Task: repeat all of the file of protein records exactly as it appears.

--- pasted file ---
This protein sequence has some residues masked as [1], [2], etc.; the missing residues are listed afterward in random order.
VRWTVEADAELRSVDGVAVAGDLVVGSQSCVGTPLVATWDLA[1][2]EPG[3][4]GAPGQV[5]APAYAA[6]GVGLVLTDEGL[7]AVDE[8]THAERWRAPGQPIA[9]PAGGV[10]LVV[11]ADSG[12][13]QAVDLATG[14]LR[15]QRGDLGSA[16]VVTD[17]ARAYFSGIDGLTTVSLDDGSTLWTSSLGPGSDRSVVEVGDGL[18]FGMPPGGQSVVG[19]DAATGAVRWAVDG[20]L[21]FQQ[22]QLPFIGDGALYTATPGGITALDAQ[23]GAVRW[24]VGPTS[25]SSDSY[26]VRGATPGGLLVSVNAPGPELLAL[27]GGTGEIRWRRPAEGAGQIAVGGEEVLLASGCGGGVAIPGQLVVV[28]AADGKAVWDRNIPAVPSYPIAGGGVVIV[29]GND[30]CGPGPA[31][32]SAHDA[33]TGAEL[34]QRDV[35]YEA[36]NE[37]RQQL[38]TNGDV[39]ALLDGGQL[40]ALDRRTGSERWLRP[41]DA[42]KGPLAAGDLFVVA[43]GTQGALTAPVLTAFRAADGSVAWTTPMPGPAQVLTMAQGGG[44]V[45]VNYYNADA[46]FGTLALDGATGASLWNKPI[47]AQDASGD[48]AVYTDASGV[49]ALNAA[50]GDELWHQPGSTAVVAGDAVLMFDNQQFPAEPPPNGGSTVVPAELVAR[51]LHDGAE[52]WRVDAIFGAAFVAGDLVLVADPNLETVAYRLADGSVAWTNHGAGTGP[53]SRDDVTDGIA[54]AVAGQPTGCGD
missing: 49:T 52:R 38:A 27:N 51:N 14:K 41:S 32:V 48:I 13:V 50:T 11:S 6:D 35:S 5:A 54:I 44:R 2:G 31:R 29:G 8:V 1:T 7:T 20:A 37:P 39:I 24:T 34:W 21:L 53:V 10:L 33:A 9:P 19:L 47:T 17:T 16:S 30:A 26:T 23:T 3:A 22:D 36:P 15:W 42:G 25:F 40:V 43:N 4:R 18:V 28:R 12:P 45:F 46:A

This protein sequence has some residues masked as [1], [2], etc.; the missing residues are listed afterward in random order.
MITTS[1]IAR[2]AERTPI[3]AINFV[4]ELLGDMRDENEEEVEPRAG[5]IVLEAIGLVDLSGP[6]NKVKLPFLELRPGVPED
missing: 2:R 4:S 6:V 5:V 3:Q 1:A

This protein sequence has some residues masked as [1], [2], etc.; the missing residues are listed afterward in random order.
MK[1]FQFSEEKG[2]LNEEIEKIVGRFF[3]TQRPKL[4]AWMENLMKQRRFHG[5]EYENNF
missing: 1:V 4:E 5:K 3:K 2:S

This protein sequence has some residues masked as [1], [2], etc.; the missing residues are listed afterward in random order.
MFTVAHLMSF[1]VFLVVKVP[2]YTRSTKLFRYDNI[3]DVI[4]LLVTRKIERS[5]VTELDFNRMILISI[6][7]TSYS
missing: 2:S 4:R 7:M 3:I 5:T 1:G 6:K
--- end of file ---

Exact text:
This protein sequence has some residues masked as [1], [2], etc.; the missing residues are listed afterward in random order.
VRWTVEADAELRSVDGVAVAGDLVVGSQSCVGTPLVATWDLA[1][2]EPG[3][4]GAPGQV[5]APAYAA[6]GVGLVLTDEGL[7]AVDE[8]THAERWRAPGQPIA[9]PAGGV[10]LVV[11]ADSG[12][13]QAVDLATG[14]LR[15]QRGDLGSA[16]VVTD[17]ARAYFSGIDGLTTVSLDDGSTLWTSSLGPGSDRSVVEVGDGL[18]FGMPPGGQSVVG[19]DAATGAVRWAVDG[20]L[21]FQQ[22]QLPFIGDGALYTATPGGITALDAQ[23]GAVRW[24]VGPTS[25]SSDSY[26]VRGATPGGLLVSVNAPGPELLAL[27]GGTGEIRWRRPAEGAGQIAVGGEEVLLASGCGGGVAIPGQLVVV[28]AADGKAVWDRNIPAVPSYPIAGGGVVIV[29]GND[30]CGPGPA[31][32]SAHDA[33]TGAEL[34]QRDV[35]YEA[36]NE[37]RQQL[38]TNGDV[39]ALLDGGQL[40]ALDRRTGSERWLRP[41]DA[42]KGPLAAGDLFVVA[43]GTQGALTAPVLTAFRAADGSVAWTTPMPGPAQVLTMAQGGG[44]V[45]VNYYNADA[46]FGTLALDGATGASLWNKPI[47]AQDASGD[48]AVYTDASGV[49]ALNAA[50]GDELWHQPGSTAVVAGDAVLMFDNQQFPAEPPPNGGSTVVPAELVAR[51]LHDGAE[52]WRVDAIFGAAFVAGDLVLVADPNLETVAYRLADGSVAWTNHGAGTGP[53]SRDDVTDGIA[54]AVAGQPTGCGD
missing: 49:T 52:R 38:A 27:N 51:N 14:K 41:S 32:V 48:I 13:V 50:T 11:S 6:D 35:S 5:A 54:I 44:R 2:G 31:R 29:G 8:V 1:T 7:T 20:A 37:P 39:I 24:T 34:W 21:L 53:V 10:L 33:A 9:P 19:L 47:T 17:T 16:S 30:A 26:T 23:T 3:A 22:D 36:P 15:W 42:G 25:F 40:V 43:N 4:R 18:V 28:R 12:P 45:F 46:A

This protein sequence has some residues masked as [1], [2], etc.; the missing residues are listed afterward in random order.
MITTS[1]IAR[2]AERTPI[3]AINFV[4]ELLGDMRDENEEEVEPRAG[5]IVLEAIGLVDLSGP[6]NKVKLPFLELRPGVPED
missing: 2:R 4:S 6:V 5:V 3:Q 1:A

This protein sequence has some residues masked as [1], [2], etc.; the missing residues are listed afterward in random order.
MK[1]FQFSEEKG[2]LNEEIEKIVGRFF[3]TQRPKL[4]AWMENLMKQRRFHG[5]EYENNF
missing: 1:V 4:E 5:K 3:K 2:S

This protein sequence has some residues masked as [1], [2], etc.; the missing residues are listed afterward in random order.
MFTVAHLMSF[1]VFLVVKVP[2]YTRSTKLFRYDNI[3]DVI[4]LLVTRKIERS[5]VTELDFNRMILISI[6][7]TSYS
missing: 2:S 4:R 7:M 3:I 5:T 1:G 6:K